Yevgeny Prigozhin holding a Russian national flag in front of his soldiers holding Wagner Group’s flags in Bakhmut.
Putin’s misadventures in Ukraine could lead to violent turmoil across Russia and the regime’s end.
In recent weeks we have seen humiliating drone strikes against Moscow, in the Bryansk and Klimovsky regions, Krasnodar district and Belgorod city. There has been shelling of the Belgorod region, intensified this week and forcing the evacuation of thousands of people.
In a major blow to Putin’s authority earlier in May, the Russian Volunteer Corps and Freedom of Russia Legion launched a two-day raid across the Ukrainian border into Belgorod. This was followed in the past few days by an even more powerful ground operation. The Russian MoD reported that on Thursday, two motorised infantry companies with tanks were attacking again in Belgorod, four miles from the border with Ukraine. It had to use fighter jets and artillery on its own soil to counter them.
These attacks are hugely significant: they represent the first external military ground offensive on to mainland Russian territory since the Second World War. They might well have consequences to match.
Despite Kyiv’s denials that it was involved in either of the Belgorod raids, the intention now may be to sow panic inside Russia, forcing Moscow to pull forces away from the front line as the Ukrainian counter-offensive builds. If such raids continue they could have a more fundamental effect, perhaps creating even greater discontent among the people in the border regions who have already suffered more than most Russian civilians from Putin’s war. Taken together with the failures so far of the Russian army and the growing harm to the country’s economy, this could set off a chain reaction that spreads to Moscow itself.
Putin, once thought of as a strategic genius,
has unwittingly prepared the ground for what might follow. As he sought to privatise recruitment to fuel his war rather than impose another wave of forced mobilisation, private armies have snowballed. The biggest is Wagner, active in Ukraine since 2014 and now grown into a monster. Kadyrovtsy, the personal army of notorious Chechen leader Ramzan Kadyrov, is close behind it. It is a large force notorious for brutal war crimes in Ukraine and about to return to front-line combat there.
Many other private armies have been set up by former military officers often made up of ex servicemen funded equipped and trained by state resources. Remarkably to the non-Russian mind, even defence minister Sergei Shoigu has one of his own, Patriot. There are corporate militias as well, such as that belonging to the energy giant Gazprom, which has battalions fighting at the front.
Oligarchs including Gennady Timchenko and Oleg Deripaska have created their own combat units or attached themselves to existing private military companies. Tellingly, as Wagner boss Yevgeny Prigozhin himself remarked: “Everyone is saying that there will be a power struggle at some point, and everyone needs their own army.”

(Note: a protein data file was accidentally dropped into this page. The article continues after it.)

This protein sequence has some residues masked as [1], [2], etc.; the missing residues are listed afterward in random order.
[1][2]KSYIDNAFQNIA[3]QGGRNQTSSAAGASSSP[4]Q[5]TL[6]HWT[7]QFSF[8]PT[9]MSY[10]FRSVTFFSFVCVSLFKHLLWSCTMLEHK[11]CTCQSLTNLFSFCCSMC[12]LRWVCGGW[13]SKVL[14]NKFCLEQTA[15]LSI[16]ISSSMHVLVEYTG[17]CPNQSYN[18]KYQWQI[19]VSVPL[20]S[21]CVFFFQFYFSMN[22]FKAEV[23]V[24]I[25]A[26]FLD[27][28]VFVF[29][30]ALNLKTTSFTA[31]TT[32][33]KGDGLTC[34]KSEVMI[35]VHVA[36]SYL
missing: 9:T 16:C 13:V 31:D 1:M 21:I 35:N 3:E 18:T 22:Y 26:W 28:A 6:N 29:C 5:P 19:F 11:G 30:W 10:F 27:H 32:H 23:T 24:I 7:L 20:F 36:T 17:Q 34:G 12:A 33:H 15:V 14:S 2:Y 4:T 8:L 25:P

The Kremlin has also instructed authorities in each region to create their own volunteer battalions to fight in Ukraine, with allegiance to the local leadership rather than Moscow. Some of these soldiers will come home resentful and disheartened.
Putin views these troops as tools to further his own authority and the strength of the Russian state, not as independent political actors. When things grow challenging, he may not be able to make decisions. Prigozhin, for example, is a politically ambitious and volatile man. Although he has declared war on the general staff and Moscow’s “elites”, he has remained loyal to Putin. For it to alter, it may not take much. When he believes the moment is right, he is not likely to hesitate to maneuver for power and influence using the forces at his disposal.
Following Bakhmut, Prigozhin’s militia is now pulling back from the front line to its bases across Russia. That leaves a large group of armed, battle-hardened men, including many convicted criminals, at their leader’s command and poised for the fray.
Alongside – or opposed to them – are many others, not just the private military companies and regional battalions, but also the plethora of armed organs of the government, including the FSB, GRU and Defence Ministry. Then there is the army itself, whose ranks include large numbers of abused, humiliated and disaffected soldiers, commanders and even generals. If Putin cannot repel the growing threats to his own homeland and at the same time secure some kind of victory in Ukraine, it is possible to envisage the Russian establishment falling apart into a violent mêlée of opposing armed camps.
Perhaps we should not wish this bleak fate on the people of the Russian Federation, but we should certainly wish to see the back of their current leadership with the industrialised murder, mayhem and misery they have inflicted and, given the chance, will continue to inflict. If that is hastened by cross-border raids, artillery barrages and drone strikes we, like Ukraine, should welcome them, rather than, like the hand-wringing Joe Biden, deplore them. At least our Foreign Secretary, James Cleverly, has the resolve to make clear his support for Ukraine’s right to defend itself by hitting out against the Russian aggressors beyond its borders.